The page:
|About the presenter: Terry Dartnall is Head of Artificial Intelligence in the School of Computing and Information Technology, Griffith University, Brisbane, Australia. He has a PhD in philosophy from Otago, an MLitt in philosophy and a postgraduate diploma in linguistics from Edinburgh, an MSc in Artificial Intelligence from Sussex and a BA Hons in philosophy from Bristol.Ý His academic research is in the foundations of Artificial Intelligence and cognitive science, and the related areas of philosophy, as well as in human and machine creativity. He likes science fiction, rock climbing and red wine. He lives in Brisbane with his wife and son.|
I have been a popular and successful university teacher for more than thirty years. I have held fellowships at the University of Otago in New Zealand, the Australian National University in Canberra, and Sussex University in the UK. I have held senior positions at Adelaide University, Australia and the National University of Singapore, and I am now the Head of Artificial Intelligence at Griffith University, Brisbane, Australia. I have had the privilege of travelling the world to share my research interests with my friends and colleagues. I have enjoyed teaching, although I have enjoyed some sorts of teaching more than others. I will come back to this in a moment.
I have also been a covert stutterer all my life. I am so covert that I didn’t discuss my stuttering with anyone until I was more than thirty years old. Then, finally, I mentioned it to my girlfriend—which took a great effort on my part. She was surprised, because she really didn’t know that I stuttered.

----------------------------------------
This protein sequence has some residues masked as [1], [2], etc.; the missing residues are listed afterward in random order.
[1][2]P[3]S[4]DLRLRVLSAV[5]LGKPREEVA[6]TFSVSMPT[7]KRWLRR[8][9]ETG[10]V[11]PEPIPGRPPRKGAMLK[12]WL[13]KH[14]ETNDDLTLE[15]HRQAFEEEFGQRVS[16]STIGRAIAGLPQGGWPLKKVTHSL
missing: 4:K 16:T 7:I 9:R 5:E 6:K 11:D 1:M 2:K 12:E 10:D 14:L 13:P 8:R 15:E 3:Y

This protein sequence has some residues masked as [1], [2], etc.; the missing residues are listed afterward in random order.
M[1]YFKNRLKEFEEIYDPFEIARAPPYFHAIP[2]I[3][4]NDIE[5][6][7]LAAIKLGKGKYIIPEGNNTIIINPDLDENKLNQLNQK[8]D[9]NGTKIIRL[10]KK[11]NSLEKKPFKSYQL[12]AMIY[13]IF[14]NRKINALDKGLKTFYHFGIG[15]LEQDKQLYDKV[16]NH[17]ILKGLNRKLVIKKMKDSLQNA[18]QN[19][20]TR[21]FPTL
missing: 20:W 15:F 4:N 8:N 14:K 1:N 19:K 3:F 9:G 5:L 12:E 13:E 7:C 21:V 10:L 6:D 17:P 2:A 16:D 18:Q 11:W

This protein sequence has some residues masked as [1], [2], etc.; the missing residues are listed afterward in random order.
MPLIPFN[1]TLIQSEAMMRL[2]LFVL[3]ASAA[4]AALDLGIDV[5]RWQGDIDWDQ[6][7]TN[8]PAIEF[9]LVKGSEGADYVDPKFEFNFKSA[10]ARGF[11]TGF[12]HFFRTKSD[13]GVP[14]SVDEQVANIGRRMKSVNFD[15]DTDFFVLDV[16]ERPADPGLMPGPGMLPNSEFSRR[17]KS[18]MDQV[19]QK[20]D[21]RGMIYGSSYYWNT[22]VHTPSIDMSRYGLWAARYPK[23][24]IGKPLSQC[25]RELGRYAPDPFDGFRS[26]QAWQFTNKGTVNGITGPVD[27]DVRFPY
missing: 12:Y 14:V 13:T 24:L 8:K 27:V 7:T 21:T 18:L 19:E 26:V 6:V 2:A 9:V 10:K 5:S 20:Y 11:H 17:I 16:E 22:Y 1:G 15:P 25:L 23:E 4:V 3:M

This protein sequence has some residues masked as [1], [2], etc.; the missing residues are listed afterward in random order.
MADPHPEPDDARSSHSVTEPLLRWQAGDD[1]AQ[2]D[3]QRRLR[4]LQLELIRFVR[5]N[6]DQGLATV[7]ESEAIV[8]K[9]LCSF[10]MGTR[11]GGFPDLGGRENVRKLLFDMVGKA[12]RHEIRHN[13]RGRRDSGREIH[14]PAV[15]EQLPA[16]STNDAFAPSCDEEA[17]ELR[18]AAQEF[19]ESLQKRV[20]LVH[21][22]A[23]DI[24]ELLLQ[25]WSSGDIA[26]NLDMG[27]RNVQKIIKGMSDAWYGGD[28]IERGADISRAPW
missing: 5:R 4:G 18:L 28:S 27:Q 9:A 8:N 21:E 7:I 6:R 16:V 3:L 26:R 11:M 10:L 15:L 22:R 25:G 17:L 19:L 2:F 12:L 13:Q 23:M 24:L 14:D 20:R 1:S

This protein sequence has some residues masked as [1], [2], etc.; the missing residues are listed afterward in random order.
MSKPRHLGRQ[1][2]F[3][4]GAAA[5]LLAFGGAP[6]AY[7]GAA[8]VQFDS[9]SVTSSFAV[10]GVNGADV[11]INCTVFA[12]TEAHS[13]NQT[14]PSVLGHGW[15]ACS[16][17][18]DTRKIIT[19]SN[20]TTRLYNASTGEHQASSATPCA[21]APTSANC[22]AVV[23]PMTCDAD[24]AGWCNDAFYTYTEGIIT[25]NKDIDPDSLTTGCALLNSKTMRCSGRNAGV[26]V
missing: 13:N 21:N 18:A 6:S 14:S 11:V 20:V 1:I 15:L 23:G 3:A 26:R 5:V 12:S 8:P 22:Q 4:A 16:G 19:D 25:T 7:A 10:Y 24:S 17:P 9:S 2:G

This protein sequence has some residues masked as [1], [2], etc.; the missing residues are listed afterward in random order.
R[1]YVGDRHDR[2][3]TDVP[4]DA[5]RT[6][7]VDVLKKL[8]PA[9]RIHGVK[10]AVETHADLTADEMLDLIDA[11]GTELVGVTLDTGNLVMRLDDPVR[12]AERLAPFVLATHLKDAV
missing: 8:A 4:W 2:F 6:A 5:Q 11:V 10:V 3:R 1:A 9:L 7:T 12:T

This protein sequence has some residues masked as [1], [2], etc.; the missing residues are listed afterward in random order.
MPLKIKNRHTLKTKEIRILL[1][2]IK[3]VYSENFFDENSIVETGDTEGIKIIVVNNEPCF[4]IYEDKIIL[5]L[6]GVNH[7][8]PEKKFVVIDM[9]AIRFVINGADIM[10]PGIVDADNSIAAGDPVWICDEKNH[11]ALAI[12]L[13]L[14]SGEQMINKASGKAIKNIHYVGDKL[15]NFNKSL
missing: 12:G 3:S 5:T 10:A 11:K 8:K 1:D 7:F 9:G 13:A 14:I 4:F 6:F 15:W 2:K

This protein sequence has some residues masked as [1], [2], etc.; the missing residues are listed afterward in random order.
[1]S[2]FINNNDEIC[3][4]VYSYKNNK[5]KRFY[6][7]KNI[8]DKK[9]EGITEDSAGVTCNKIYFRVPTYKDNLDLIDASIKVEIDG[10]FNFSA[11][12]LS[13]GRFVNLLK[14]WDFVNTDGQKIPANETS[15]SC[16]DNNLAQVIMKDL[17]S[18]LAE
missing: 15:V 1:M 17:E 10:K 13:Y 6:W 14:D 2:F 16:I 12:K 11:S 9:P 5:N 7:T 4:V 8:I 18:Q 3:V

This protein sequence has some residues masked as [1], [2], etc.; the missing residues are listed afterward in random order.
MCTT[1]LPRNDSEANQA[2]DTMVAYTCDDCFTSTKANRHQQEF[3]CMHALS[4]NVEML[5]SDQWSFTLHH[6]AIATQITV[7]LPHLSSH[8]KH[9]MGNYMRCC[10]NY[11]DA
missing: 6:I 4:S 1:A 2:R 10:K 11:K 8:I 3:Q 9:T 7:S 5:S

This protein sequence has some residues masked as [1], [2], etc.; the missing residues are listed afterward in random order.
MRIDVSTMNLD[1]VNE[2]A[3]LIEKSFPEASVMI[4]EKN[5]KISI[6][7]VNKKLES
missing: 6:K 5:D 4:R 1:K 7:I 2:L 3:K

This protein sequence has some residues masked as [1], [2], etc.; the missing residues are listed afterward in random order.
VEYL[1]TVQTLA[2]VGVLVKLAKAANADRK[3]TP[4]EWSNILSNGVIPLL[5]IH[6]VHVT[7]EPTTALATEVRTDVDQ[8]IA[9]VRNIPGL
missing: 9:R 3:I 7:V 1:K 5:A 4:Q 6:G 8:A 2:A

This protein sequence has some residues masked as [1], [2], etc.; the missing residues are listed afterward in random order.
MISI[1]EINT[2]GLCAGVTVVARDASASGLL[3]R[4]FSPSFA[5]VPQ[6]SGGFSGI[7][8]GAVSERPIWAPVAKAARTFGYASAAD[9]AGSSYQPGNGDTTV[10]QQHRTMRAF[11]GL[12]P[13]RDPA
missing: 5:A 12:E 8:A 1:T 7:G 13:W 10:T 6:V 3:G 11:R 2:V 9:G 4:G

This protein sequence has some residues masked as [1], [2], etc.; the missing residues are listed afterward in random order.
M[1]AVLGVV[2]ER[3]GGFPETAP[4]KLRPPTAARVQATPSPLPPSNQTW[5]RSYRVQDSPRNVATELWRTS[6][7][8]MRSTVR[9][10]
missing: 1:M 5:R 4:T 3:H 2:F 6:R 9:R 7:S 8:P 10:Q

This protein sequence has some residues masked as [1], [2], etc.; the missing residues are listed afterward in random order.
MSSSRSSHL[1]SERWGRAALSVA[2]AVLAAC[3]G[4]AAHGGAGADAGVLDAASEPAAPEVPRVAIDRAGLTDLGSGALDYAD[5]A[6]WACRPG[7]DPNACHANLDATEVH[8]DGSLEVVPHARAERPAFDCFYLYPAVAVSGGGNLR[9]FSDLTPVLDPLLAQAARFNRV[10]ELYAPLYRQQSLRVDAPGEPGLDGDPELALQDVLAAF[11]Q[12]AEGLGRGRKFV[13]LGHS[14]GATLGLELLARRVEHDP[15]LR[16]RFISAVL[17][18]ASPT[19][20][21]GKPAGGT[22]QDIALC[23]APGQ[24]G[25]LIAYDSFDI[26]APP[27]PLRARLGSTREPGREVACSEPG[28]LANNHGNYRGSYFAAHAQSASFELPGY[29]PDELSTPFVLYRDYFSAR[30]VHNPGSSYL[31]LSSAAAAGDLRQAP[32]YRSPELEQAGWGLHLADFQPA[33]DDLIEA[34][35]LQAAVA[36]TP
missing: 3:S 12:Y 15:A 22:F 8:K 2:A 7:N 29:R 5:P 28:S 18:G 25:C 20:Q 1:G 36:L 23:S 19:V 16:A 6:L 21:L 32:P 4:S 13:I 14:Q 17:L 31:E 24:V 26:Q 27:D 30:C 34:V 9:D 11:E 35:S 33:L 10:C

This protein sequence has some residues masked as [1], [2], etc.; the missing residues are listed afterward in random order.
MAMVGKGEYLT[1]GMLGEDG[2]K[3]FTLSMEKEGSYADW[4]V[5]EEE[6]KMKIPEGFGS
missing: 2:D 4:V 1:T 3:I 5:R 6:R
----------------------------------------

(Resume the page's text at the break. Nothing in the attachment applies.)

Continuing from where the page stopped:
Everyone that I have told has been surprised. When we had been together for many years I finally told my wife, Wendy. She believed me, but she did so with difficulty, because (she said) she had never heard me stutter. Now it was my turn to be surprised. I am good at hiding my stutter, but I do stutter and trip up, and clutter my words, sometimes. Surely she had heard me do this. No, she said, she really hadn’t heard it.
On one occasion I inadvertently recorded myself on the telephone (something had gone wrong with the answering machine). I thought I was stuttering at the time and when I played back the recording, I was. There it was, as large as life!
“Do you see what I mean?” I said. “Isn’t that dreadful?”
“Not particularly,” she said. “It sounds all right to me.”
I think it did sound OK to her. I don’t think she was patronising me.
I began seeing a psychiatrist about ten years ago for stress-related problems. I was having panic attacks at night and would wake up feeling that my heart had stopped and that I couldn’t breathe. I am sure that these attacks were related to my stammer. We made absolutely no progress for five years, and then I got up the courage and told him about my stammer. And he didn’t believe me! I was amazed. I had been seeing him for stress-related problems all these years, and when I finally told him what I thought was causing the stress, he didn’t believe me. So nothing happened, and more years went by. Then I persuaded him to refer me to a speech therapist. She picked the stammer at once. (That surprised me—I didn’t think I was that transparent!) My psychiatrist phoned her and said, “What do you make of this? He thinks he has a stammer.” “He does have a stammer,” the therapist said. My psychiatrist—who, to add to the confusion, has a stammer himself—now admits that I do have a stammer, but says I have a hysterical reaction towards it. He may be quite right about that.
I have related these anecdotes as a way of showing how very covert I am, and how I can pass as fluent, most of the time, anyway. I turn sixty this year, and have only mentioned my stammer to a handful of people—my then girlfriend, my wife, my psychiatrist, and the speech therapist. I have never mentioned it to our children and I strongly suspect that they don’t know. I had no contact with other stutterers until I was on research leave at Smith College in Massachusetts last year. Then I got in touch with the stuttering community and came across the word ‘covert’ for the first time. I discovered that I wasn’t alone.